This volume follows in the tracks of those scholars who
have insisted that historiesofanthropology should not be limited to
theoretical and methodological developments in the academy. By
deliberately eschewing a Whiggish interpretation of great men and great
countries (read English-speaking anthropology) this volume takes an
avowedly peripheral approach in order to develop a fresh perspective. It
The Australian Aborigines and the question of difference
Africa (Chicago and
London: University of Chicago Press, 2007).
For a succinct survey of the historyofanthropology and
some of its main concerns, see Henrika Kuklick, ‘HistoryofAnthropology’, in Rofer Backhouse and Phillipa Fontaine (eds), A
Historiography of the Modern Social Sciences (Cambridge: Cambridge
University Press, 2014), pp. 62
Charlottesville : University of Virginia Press , pp. 21–42 .
Pels , P . 1999 . ‘ The Rise and Fall of the Indian Aborigines:
Orientalism, Anglicism, and the Emergence of an Ethnology of
India, 1833–1869 ’. In P.
Pels and O.
Salemink (eds). Colonial Subjects: Essays on the Practical HistoryofAnthropology .
way this valuation affects our ability to assess innovation in the past. I build on the long and quite fraught historyofanthropology and archaeology in Tasmania in order to demonstrate that archaeological narratives of innovation are politically potent and socially constituted. Archaeologists, I argue, have a particular insight into the question of innovation because of our deep timeframe, but also because we are used to reconstructing worlds and logics where the common-sense solutions of the contemporary world do not apply.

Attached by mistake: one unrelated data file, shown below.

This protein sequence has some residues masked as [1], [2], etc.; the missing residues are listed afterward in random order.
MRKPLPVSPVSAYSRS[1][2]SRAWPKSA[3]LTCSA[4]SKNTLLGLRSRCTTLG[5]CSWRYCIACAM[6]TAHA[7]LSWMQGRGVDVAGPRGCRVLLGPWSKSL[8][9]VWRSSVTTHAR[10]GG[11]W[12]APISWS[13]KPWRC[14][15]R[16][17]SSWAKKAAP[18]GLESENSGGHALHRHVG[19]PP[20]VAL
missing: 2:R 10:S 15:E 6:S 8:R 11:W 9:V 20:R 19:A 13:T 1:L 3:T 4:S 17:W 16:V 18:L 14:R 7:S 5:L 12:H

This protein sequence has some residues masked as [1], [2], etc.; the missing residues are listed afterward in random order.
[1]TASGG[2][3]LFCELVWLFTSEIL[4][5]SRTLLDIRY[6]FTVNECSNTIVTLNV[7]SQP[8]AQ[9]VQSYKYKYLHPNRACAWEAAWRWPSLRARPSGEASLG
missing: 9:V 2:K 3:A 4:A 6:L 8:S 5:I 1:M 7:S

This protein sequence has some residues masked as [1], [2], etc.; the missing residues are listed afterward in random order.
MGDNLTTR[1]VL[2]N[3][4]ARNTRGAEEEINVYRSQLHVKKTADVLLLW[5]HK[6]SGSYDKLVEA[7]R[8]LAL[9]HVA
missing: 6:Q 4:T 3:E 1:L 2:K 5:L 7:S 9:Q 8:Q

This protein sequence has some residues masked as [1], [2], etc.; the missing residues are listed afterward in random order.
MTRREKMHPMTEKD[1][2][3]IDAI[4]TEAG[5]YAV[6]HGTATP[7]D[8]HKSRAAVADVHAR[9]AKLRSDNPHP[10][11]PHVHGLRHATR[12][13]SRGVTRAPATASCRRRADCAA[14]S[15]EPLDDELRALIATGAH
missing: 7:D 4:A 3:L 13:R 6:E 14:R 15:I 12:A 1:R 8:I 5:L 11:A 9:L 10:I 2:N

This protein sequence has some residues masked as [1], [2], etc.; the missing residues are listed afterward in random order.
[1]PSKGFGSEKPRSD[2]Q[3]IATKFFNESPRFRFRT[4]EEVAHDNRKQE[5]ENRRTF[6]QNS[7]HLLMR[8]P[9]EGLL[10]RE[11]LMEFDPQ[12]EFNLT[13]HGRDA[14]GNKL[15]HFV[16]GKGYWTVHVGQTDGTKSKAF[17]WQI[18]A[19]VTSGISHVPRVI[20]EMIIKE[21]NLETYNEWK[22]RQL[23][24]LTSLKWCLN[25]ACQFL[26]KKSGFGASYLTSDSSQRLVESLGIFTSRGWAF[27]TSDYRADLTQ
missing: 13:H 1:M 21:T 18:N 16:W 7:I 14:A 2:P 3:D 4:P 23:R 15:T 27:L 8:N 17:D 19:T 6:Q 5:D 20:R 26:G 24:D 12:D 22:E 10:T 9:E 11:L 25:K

Chapter 2 makes the case that, even
agricultural heritage. The politics of intangible heritage play a factor in this renewed attention dedicated to wheat festivals, but we have also noticed the strong emotional power of their association with the agricultural past. These emotional reactions are not confined to the moment of the festival itself: they are also at play in the preparatory phases of the event, which often involve activities, skills and sensations that directly evoke the agricultural past.
The photographs that make up this chapter follow a realist documentary style that is rooted in the historyof
solving a social and medical problem, we enter into a revealing
juncture in the historyofanthropology – the splitting off of
an ‘applied’ subfield called medical anthropology. 4 No subfield of
anthropology has become easier to denigrate as complicit and
atheoretical, as practical in insidious ways. Yet where did this
subfield come from historically? How did its practitioners
of the historyofanthropology that the academic
discipline was once firmly based in the ethnographic museum, but moved
steadily away from it with the ascendancy of sociological questions from the
1920s onward. Though the 1980s and 1990s saw a revival of debate around
art and material culture, mainstream anthropology arguably continues
to drift away from the museum as a research resource or site of analysis.
The paradox here is that, at the same time, the public have come to know
anthropology almost exclusively through the museum. Up to and during
the 1960s and